- Law firms
- Related documents
- Vortic made clear its watches were restored antiques
- Watches unlikely to cause customer confusion
- District court properly used trademark analysis for refurbished goods
The company and law firm names shown above are generated automatically based on the text of the article. We are improving this feature as we continue to test and develop in beta. We welcome feedback, which you can provide using the feedback tab on the right of the page.
(Reuters) - The 2nd U.S. Circuit Court of Appeals on Tuesday said that Vortic Watch Co's use of antique Hamilton pocketwatch parts in its wristwatches does not amount to trademark infringement.
Vortic's use of the parts wasn't likely to cause confusion because the company had fully disclosed that its watches were made from refurbished antiques and were not associated with Hamilton International Ltd, the court held.
The decision affirmed a 2020 ruling by U.S. District Judge Alison Nathan in Manhattan.
U.S. District Judge John Cronan of the District Court for the Southern District of New York, sitting by designation, wrote for a unanimous three-judge panel.
Vortic attorney Jin-Ho King of Milligan Rona Duran & King said in an email that the ruling "reaffirms something that the law has long made clear: trademark law is not a sword to be used indiscriminately — there must be a likelihood of consumer confusion."
Hamilton and its attorney Michael Aschen of Abelman Frayne & Schwab didn't immediately respond to a request for comment.
Vortic is a Colorado-based watchmaker that specializes in restoring antique pocketwatches and turning them into wristwatches. It created "The Lancaster" – named for the Pennsylvania city where Hamilton was originally based – using Hamilton pocketwatch parts.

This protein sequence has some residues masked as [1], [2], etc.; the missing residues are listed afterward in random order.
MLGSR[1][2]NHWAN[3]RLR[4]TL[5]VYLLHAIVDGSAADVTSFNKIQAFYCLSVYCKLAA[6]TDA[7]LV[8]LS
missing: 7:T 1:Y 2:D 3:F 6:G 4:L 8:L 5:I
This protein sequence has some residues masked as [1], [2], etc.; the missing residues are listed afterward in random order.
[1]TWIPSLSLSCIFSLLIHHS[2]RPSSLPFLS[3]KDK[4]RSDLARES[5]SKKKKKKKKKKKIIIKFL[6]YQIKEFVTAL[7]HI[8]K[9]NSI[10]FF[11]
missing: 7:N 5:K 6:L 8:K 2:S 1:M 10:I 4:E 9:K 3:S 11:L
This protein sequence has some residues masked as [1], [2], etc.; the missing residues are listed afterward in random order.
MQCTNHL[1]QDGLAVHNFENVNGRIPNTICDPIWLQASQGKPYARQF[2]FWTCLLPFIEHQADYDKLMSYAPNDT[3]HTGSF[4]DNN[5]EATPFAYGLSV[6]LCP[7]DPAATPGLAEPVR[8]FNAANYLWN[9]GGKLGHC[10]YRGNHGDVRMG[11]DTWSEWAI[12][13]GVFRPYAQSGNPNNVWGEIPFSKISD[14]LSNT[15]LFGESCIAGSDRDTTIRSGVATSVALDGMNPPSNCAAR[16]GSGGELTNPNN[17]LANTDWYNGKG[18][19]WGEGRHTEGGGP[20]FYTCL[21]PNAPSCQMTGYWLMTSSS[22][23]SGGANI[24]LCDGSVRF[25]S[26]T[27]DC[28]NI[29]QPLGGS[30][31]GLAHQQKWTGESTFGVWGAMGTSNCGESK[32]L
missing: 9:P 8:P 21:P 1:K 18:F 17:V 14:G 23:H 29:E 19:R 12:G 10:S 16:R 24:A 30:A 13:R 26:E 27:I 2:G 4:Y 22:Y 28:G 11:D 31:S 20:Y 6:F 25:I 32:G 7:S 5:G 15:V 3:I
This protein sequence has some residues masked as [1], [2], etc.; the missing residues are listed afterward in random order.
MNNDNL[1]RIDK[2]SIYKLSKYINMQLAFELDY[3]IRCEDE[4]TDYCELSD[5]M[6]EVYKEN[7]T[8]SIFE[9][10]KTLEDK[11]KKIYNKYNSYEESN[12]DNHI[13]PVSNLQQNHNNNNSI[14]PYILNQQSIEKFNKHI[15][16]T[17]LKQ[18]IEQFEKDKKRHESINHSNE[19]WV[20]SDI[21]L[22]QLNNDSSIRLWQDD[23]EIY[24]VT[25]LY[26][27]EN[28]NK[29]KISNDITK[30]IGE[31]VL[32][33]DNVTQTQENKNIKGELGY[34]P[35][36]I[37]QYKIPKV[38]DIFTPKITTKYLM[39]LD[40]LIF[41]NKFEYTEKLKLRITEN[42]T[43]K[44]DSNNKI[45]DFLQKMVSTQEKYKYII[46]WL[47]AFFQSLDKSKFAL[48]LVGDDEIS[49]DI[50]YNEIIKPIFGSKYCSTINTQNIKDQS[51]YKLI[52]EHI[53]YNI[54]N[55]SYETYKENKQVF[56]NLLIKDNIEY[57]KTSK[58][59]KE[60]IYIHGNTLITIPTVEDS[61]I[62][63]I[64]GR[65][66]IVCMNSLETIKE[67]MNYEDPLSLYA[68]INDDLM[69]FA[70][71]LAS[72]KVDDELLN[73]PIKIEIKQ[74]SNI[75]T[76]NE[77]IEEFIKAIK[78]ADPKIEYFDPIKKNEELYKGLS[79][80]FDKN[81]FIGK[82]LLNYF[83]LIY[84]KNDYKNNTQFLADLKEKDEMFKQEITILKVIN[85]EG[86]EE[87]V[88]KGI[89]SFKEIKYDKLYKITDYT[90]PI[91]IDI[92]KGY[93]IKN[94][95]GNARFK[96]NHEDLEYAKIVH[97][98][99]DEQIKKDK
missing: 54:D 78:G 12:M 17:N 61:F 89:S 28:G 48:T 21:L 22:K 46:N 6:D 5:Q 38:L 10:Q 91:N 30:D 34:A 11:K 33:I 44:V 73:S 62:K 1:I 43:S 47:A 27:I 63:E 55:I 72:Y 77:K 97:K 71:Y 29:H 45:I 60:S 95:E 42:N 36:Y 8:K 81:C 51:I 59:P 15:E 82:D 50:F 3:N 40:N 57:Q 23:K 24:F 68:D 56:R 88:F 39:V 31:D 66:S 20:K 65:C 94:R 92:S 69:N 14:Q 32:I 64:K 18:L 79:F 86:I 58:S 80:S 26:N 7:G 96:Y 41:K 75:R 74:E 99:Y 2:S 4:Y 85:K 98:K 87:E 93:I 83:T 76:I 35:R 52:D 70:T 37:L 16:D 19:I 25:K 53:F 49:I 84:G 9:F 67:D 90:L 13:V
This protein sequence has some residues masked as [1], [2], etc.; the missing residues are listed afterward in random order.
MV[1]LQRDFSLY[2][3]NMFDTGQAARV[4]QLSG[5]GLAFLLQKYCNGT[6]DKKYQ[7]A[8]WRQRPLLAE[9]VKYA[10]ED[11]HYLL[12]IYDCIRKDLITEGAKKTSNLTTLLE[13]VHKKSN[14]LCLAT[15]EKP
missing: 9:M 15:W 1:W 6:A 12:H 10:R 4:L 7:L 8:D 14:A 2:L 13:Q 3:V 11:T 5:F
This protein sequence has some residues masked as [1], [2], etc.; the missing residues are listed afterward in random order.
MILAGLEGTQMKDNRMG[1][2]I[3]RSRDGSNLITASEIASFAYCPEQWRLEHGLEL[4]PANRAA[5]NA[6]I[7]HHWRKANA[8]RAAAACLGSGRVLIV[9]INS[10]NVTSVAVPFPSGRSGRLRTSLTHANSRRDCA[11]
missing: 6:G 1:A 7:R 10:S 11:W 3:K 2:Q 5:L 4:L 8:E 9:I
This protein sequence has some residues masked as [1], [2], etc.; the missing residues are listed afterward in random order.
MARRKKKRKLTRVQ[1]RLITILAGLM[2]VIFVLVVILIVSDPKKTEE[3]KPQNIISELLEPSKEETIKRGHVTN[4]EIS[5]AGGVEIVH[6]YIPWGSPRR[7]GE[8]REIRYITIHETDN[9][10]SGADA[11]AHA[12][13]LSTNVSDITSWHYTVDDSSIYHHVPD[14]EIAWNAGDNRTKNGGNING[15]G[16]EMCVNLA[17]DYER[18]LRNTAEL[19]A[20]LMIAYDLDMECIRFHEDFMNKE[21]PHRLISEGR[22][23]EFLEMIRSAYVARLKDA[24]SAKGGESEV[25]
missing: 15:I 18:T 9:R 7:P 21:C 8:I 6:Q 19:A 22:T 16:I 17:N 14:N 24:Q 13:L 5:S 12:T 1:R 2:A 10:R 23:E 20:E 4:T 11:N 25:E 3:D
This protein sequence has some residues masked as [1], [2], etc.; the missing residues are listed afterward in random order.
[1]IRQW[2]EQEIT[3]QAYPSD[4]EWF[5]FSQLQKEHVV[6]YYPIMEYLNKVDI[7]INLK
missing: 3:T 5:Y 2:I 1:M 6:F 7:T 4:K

Hamilton, now owned by Swiss luxury watchmaker Swatch Group Ltd, sued Vortic for trademark infringement in 2017, arguing The Lancaster was likely to cause customer confusion. Nathan ruled last year that customers wouldn't think the watch was affiliated with Hamilton.
Nathan applied the 1947 U.S. Supreme Court case Champion Spark Plug Co v. Sanders, which relates specifically to when sales of used goods infringe trademarks, before analyzing the traditional likelihood-of-confusion factors for infringement.
Nathan found that under Champion, Vortic had fully disclosed that the watch was restored from vintage parts and wasn't likely to cause confusion.
On appeal, Hamilton argued that Champion wasn't on point because The Lancaster was a new watch with Hamilton parts instead of a "modified genuine Hamilton product."
But Cronan, joined by U.S. Circuit Judges Raymond Lohier and William Nardini, said there was "ample" evidence that Vortic's watch was a genuine refurbished product, and that Nathan had correctly applied Champion.
Vortic fully disclosed in its marketing that the watches weren't affiliated with Hamilton, and the watch itself "obviously presents" as being made of antique parts, the court wrote.
The case is Hamilton International Ltd v. Vortic Watch Co, 2nd U.S. Circuit Court of Appeals, No. 20-3369.
For Hamilton: Michael Aschen and Anthony DiFilippi of Abelman Frayne & Schwab
For Vortic: Robert Lantz of Castle Lantz Maricle; and Jin-Ho King of Milligan Rona Duran & King